With experienced gained from working part-time in studios in his teens and early twenties, Ben eventually got a job at Golden Track Recording Studio as a recording engineer. He mastered not only the soundboards and software, but learned to tune the musicians’ instruments to achieve the best possible sound for guitars, horns, drums and so on. He says the thing he is really known for is his ability to get great drum sound by properly tuning and mic-ing them to come out clear in the mixes. After his days at Golden Track, Ben transitioned to freelance work, partnering with a few local studios where he is intimately familiar with the rooms and available equipment (which, as I have seen, is sometimes hidden 4 cases deep).

Ben’s day starts out handling “business stuff.” This means coordinating logistics with the studios and bands, sending out mixes for evaluation, working out financial arrangements, and doing management work for The Styletones. Then he packs all the gear he will need for the day and starts in the recording studio with a client. Rather than explain everything a recording engineer does, it may be best to direct you to the videos I shot last year while recording my album with Ben:

1. Recording the rhythm section
2. I get pushed to the limit on guitar
3. Ben lays down the Hammond organ
4. Tracking the vocals

Before all of the takes and re-takes and re-re-takes in tracking, we spent a lot of time getting those drums and amps and mics set up right, and the result can definitely be heard on the record. I also spent a lot of time re-tuning my guitar because Ben can hear when something is the slightest bit off pitch. He says, “It’s a great asset in the studio but my sensitivity can ruin my enjoyment of live music. I get sea sick when exposed to a long show with out-of-tune guitars.”

Ben has esoteric knowledge of all kinds of gear, from a 40-year-old tape-delay box all the way to the latest plug-ins for Pro Tools. He has a mobile studio that allowed all of my vocals to be done at my house (after putting up a few blankets to make a reverb-free sound booth). He either owns or can get any piece of equipment you can dream up. But he also knows what makes for good songs.

As my producer, Ben helped to give the Activity record a consistent sound. I remember how we initially sat down and cleaned up and condensed my demo versions. In the studio he gave me a lot of pointers on what kind of guitar leads worked for each track, and came up with some great harmony ideas on the fly. Ben has a network of session players and knew which ones would be right for the project. He connected me with a stellar session bass player in Jason Littlefield of The Heavy Guilt. With Toby (who also drums for SD icon Robin Henkel) on the kit, the two of them took only a handful of hours to crank out 11 tracks of rock-solid rhythm.

While Ben was working on my project, he also had several others underway. He says, “It’s never the same day twice. When I have five projects going at once, it can feel like chaos. I might go from playing organ at Jeff Berkley’s to recording opera/German poetry to mixing Pinback tracks, all in one day.”

But that diversity is what Ben enjoys most. He says he gets bored easily and needs projects in different genres to sustain a high level of enthusiasm for recording. Conversely, what frustrates him the most is that, because there is so much going on, sometimes the logistics can get you. Forgetting one small thing, like a software key or a cable, may mean having to run back to get it from across town (if you ever played in a band you probably know this mad dash well). Another frustration is that there may be third parties providing payment, and when the money doesn’t come through a project must be shelved.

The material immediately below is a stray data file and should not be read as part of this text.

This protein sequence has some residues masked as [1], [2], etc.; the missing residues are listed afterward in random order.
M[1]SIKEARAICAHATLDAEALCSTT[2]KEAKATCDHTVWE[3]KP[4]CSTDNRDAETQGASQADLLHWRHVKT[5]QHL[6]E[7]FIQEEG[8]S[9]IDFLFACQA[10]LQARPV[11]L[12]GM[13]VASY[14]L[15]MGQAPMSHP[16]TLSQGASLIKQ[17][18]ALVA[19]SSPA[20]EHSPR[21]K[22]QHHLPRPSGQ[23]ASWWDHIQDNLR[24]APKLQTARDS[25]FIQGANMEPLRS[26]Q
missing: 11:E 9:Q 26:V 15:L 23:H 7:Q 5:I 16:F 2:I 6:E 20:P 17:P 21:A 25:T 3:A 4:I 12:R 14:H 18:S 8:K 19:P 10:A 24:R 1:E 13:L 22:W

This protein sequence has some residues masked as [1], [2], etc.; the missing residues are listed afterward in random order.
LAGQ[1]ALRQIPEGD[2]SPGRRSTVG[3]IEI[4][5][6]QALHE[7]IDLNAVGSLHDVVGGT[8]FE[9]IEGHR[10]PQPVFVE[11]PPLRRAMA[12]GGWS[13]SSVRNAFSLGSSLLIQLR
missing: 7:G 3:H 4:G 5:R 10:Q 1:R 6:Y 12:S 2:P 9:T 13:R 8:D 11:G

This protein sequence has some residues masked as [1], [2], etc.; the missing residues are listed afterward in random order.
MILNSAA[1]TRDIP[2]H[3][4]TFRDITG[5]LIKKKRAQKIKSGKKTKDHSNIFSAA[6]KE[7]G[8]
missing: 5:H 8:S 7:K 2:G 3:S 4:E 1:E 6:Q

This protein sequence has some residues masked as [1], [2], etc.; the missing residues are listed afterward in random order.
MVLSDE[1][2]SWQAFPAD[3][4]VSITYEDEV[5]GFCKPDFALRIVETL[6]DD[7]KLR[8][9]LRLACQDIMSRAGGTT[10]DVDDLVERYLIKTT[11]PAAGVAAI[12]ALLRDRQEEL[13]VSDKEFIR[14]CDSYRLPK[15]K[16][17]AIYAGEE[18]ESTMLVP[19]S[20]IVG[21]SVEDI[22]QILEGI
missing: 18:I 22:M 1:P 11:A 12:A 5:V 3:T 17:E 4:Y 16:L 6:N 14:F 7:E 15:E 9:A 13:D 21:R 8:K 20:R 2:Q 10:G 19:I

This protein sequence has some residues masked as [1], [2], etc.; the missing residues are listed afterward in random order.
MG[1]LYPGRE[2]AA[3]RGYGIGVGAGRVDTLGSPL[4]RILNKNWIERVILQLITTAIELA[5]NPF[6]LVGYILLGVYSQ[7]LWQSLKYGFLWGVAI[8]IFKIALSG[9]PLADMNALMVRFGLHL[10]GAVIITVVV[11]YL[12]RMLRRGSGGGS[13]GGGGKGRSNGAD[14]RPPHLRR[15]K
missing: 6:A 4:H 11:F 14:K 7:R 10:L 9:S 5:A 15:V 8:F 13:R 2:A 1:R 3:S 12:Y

In dealing with the egos (mine included) of those really hearing themselves under a “sound microscope” for the first time, I have found Ben to be incredibly patient and understanding. He says it’s because he is also a long-time musician. He understands that, in general, indie musicians are already working extremely hard for a shot at success. He knows that people who have not recorded before may need to be taught a lot. He knows that crap sometimes happens and he can be flexible. As a musician, however, Ben keeps his work in the Styletones as separate as possible from his recording projects so as not to create the impression that he will push the music to be similar to what his band does. His only real preference is for well-written songs, in any genre.

At one point I asked Ben the golden question: What would you say to me if I were thinking of starting a career in recording? “My advice? Don’t,” he said. He wasn’t joking. “Music schools are turning out far too many students and there just isn’t that much work. This business is saturated with interns trying to get their foot in the door.” Ben says that although he is sometimes inundated with projects, there are dry spells and the only way he is able to make up for it is through incidental work. He has arcane knowledge of vintage gear and does small consulting jobs, sometimes in trade, setting up and fixing equipment for others. And he is the go-to guy in town if you need Hammond B3 organ on your record. Like I told you, Ben is one hard-working man.

I asked Ben about some of the people he has worked with. He says he recently recorded folk artist Joel Rafael, utilizing Jackson Browne’s rhythm section and backing vocals by David Crosby and Graham Nash. He has also worked with Switchfoot, Ravi Shankar and his daughter Anoushka, Burt Bacharach, Berkley Hart, Pinback, and a long list of high profile San Diego-based artists. He’s also done albums for Hot Snakes front man and radio host “Swami” John Reis, for whom he has a lot of praise. Ben says, “I count his record collection as one of my biggest musical influences.”

So, allow me to tie this whole butt-kissing deal back to my job search. I have to say I am completely unsurprised to hear that making it as a professional recording engineer is as rough as making it as a songwriter. As interesting as the recording process is to me, I’m not sure I want to combine two completely unstable careers at this point (hats off to you, Ben!) Although I do think that teaching myself to run a pro mixing console couldn’t hurt. I’m getting pretty good with Garageband in my home studio, but anything with more than 20 knobs and faders intimidates the hell out of me.